I have a martial character that is only 4th level. He uses a MW bastardsword as his primary weapon. He will eventually be switching to a magic adamantine bastard sword. But he carries a MW cold iron morning star and masterwork silver dagger. He has adamantine weapon blanch already applied to a quiver of arrows. He has scrolls or potions of all of those already in his gear. The only one he doesn’t have yet is ghost salts. That is at 4th level. No matter what shows up, I can still fight it. Recently we had a fight with a minor demon DR 10/cold iron and small golem DR 5/adamantine. I beat down the demon with the morningstar and then backed up while shooting the golem with arrows. I did better than ½ the damage to kill both targets even though I didn’t use my weapon of choice. Mine was the only character in the party that could effectively fight both of them. One of the characters didn’t really have a decent chance to fight either of them. He basically had to roll a crit or max damage to get past the DR.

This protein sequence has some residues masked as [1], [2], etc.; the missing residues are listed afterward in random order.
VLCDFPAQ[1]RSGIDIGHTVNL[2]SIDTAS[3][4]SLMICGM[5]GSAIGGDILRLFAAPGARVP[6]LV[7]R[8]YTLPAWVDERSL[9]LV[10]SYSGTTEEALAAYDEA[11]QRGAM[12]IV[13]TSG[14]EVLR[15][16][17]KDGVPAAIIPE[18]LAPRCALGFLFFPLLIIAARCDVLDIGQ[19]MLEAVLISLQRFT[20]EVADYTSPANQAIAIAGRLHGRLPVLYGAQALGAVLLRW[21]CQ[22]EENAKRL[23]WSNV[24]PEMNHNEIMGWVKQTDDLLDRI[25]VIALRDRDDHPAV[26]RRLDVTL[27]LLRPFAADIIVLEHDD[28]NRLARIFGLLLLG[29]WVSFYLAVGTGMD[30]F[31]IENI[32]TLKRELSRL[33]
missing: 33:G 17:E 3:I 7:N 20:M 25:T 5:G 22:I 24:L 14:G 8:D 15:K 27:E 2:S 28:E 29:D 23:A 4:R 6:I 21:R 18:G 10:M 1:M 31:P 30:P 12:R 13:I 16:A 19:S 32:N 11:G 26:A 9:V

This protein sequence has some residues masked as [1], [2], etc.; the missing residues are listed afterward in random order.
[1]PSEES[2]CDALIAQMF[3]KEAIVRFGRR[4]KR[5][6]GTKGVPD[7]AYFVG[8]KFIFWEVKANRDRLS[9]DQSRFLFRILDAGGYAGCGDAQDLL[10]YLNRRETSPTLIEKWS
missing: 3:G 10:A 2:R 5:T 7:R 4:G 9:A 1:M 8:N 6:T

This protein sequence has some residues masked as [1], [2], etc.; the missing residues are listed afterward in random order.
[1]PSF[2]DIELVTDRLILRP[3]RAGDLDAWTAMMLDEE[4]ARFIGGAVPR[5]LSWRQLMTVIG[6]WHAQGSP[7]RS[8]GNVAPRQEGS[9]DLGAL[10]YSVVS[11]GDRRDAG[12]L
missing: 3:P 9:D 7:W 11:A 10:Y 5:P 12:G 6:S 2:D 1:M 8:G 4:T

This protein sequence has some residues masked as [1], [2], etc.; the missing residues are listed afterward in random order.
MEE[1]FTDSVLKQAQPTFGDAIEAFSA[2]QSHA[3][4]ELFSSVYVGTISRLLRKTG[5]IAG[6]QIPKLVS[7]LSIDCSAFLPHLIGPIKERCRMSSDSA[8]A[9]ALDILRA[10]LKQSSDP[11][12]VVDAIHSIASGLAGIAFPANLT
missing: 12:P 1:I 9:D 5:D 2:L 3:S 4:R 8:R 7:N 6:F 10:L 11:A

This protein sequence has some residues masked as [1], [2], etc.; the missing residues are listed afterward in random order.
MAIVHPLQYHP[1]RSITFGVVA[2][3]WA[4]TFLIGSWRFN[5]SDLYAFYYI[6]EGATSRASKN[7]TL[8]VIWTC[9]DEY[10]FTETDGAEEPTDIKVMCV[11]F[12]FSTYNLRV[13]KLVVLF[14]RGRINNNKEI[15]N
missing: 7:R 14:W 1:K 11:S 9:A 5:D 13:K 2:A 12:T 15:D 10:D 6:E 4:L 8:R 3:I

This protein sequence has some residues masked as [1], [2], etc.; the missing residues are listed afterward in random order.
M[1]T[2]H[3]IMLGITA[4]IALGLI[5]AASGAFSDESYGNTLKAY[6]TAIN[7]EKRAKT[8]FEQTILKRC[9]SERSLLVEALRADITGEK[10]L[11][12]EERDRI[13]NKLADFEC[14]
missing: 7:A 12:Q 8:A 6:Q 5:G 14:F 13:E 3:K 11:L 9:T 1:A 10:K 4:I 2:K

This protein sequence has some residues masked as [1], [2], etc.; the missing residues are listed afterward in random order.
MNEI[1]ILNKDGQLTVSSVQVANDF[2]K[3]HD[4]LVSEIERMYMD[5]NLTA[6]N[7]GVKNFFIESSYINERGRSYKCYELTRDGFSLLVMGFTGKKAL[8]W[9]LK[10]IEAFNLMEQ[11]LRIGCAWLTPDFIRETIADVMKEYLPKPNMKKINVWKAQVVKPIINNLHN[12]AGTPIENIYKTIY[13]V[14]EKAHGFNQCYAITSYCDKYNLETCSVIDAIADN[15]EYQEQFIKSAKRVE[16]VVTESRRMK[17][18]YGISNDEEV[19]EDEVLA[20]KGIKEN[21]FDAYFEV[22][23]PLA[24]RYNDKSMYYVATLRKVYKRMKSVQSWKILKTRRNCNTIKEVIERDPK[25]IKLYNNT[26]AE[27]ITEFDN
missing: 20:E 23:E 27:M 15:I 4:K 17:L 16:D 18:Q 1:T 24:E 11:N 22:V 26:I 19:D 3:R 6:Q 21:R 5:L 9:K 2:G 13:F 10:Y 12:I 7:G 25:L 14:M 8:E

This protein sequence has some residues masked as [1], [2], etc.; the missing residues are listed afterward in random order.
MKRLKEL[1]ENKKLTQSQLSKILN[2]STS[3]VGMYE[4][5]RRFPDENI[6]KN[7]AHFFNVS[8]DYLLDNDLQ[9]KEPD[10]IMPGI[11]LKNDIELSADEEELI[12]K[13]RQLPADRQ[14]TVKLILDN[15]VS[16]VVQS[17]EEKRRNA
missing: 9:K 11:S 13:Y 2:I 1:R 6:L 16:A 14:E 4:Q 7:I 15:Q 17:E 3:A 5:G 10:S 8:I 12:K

Have a talk with your players entirely out of character. Explain that ‘these’ are the kinds of things that any well equipped adventurer should have on hand very early in his career. Or needs to make plans to get by without (hoping its not needed doesn’t count).

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Squirrel_Dude wrote:

...Here's the problem with that question. It's not the important question.

The question is: Would it be better for me to stand next to him and risk being hit multiple times, or run past him and risk being hit once?

But it is the question the thread is about.

The OP was asking about a situation where a character (NPC or PC irrelevant) takes the option of total defense. (Not a question on whether that is a good tactic or not.)
The opposition, simply because he took that option, decides to ignore the defensive character because he is not a threat. Safely walks past him without getting an AoO, to attack the second line that he was trying to block from access.